“With the partnership of this diverse and talented group of Illinois Democrats and with our colleagues across the aisle, we were able to level the playing field and strengthen the middle class while workers in other states saw their wages diminished.
“We achieved school funding reform to increase investment for schools in need and address inequalities in our state’s education system. We made Illinois a welcoming state by passing the Illinois Dream Act and providing drivers’ licenses for undocumented residents.
“We strengthened the rights of workers, increased the minimum wage, expanded access to health care for Illinois’ most vulnerable residents, and protected a woman’s right to make her own health care decisions.
“We upheld the rights of all Illinois residents by passing marriage equality, finally recognizing the rights of men and women to marry the people they love. We enacted criminal justice reforms to break down laws that too often target people of color and led the country in expanding voting rights as other states weakened them.
“Collaborating with leaders in the retail, hospitality, manufacturing, health care and other industries, we built a partnership with job creators to encourage economic development and address crises in our unemployment insurance and workers’ compensation systems. We also expanded opportunities in the tourism and film industry, created the Metropolitan Pier and Exposition Authority that reinvented McCormick Place and Navy Pier, and established the Illinois Sports Facility Authority that kept the White Sox in Chicago.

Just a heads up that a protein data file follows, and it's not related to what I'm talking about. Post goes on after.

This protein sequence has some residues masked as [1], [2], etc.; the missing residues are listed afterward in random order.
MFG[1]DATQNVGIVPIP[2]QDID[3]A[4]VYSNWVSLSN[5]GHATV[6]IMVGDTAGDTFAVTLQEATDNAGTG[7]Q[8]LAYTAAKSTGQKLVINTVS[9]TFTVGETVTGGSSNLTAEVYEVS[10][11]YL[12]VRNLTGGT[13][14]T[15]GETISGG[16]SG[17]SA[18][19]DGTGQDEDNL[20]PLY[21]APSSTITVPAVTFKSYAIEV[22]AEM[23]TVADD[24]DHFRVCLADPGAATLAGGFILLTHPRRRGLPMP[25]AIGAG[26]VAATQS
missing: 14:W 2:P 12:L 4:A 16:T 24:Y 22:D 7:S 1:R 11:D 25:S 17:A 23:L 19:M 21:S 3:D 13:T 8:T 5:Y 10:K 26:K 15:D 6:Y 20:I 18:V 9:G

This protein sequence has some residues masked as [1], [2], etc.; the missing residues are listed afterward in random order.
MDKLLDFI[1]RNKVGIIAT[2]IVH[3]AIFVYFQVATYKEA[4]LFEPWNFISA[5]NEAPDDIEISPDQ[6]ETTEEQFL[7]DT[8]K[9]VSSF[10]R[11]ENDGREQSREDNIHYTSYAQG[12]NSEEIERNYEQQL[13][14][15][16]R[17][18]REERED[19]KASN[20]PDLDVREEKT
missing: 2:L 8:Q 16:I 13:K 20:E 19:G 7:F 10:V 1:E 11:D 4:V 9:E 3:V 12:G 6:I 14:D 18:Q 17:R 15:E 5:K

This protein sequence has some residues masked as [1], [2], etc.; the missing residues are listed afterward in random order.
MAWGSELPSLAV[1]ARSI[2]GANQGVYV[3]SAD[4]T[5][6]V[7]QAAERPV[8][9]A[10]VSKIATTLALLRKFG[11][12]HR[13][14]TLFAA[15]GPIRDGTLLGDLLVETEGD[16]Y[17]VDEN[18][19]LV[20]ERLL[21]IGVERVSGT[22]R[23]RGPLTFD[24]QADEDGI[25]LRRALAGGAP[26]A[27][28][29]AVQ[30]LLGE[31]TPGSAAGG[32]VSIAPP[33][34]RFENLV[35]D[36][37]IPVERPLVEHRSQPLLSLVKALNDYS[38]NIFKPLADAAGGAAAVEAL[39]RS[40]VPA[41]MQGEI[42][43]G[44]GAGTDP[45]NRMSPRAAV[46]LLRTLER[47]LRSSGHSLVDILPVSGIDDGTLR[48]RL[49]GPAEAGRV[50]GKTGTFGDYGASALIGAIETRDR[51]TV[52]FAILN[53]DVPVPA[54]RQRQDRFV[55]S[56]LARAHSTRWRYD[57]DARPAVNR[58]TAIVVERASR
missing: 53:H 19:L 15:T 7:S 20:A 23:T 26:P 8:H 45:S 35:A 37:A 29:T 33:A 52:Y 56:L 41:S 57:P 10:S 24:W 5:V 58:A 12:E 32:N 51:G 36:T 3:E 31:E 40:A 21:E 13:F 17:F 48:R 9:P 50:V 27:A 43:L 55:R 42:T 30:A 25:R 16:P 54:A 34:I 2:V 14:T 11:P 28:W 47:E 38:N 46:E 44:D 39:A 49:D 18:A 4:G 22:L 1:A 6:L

“When were confronted with the Rauner administration and the interests of the wealthy, who sought to weaken unions and the labor movement in Illinois, we stood up for working people.
Rauner went on to plunge our state into a budget crisis, nearly bankrupting social service agencies, eliminating funding for higher education, and racking up billions of dollars in state debt in the process. House Democrats stood as the last line of defense to protect our state from collapse.
“Under my leadership, we increased transparency of state and local government by creating the Freedom of Information Act and protecting it from attempts to water it down, impeached Rod Blagojevich and repeatedly strengthened the state’s ethics and campaign finance laws.”
“It’s no secret that I have been the target of vicious attacks by people who sought to diminish my many achievements lifting up the working people of Illinois. The fact is, my motivation for holding elected office has never wavered. I have been resolute in my dedication to public service and integrity, always acting in the interest of the people of Illinois.”
“My achievements would not have been possible without the hard work and commitment of many members of my staff through the years. I thank them for their efforts on behalf of the House Democratic Caucus and the people of Illinois. I also want to thank the many volunteers and supporters who worked on behalf of the residents of the 22nd District. It is with the collective support of many that we have made Illinois a bastion of Democratic values.
“I leave office at peace with my decision and proud of the many contributions I’ve made to the state of Illinois, and I do so knowing I’ve made a difference.”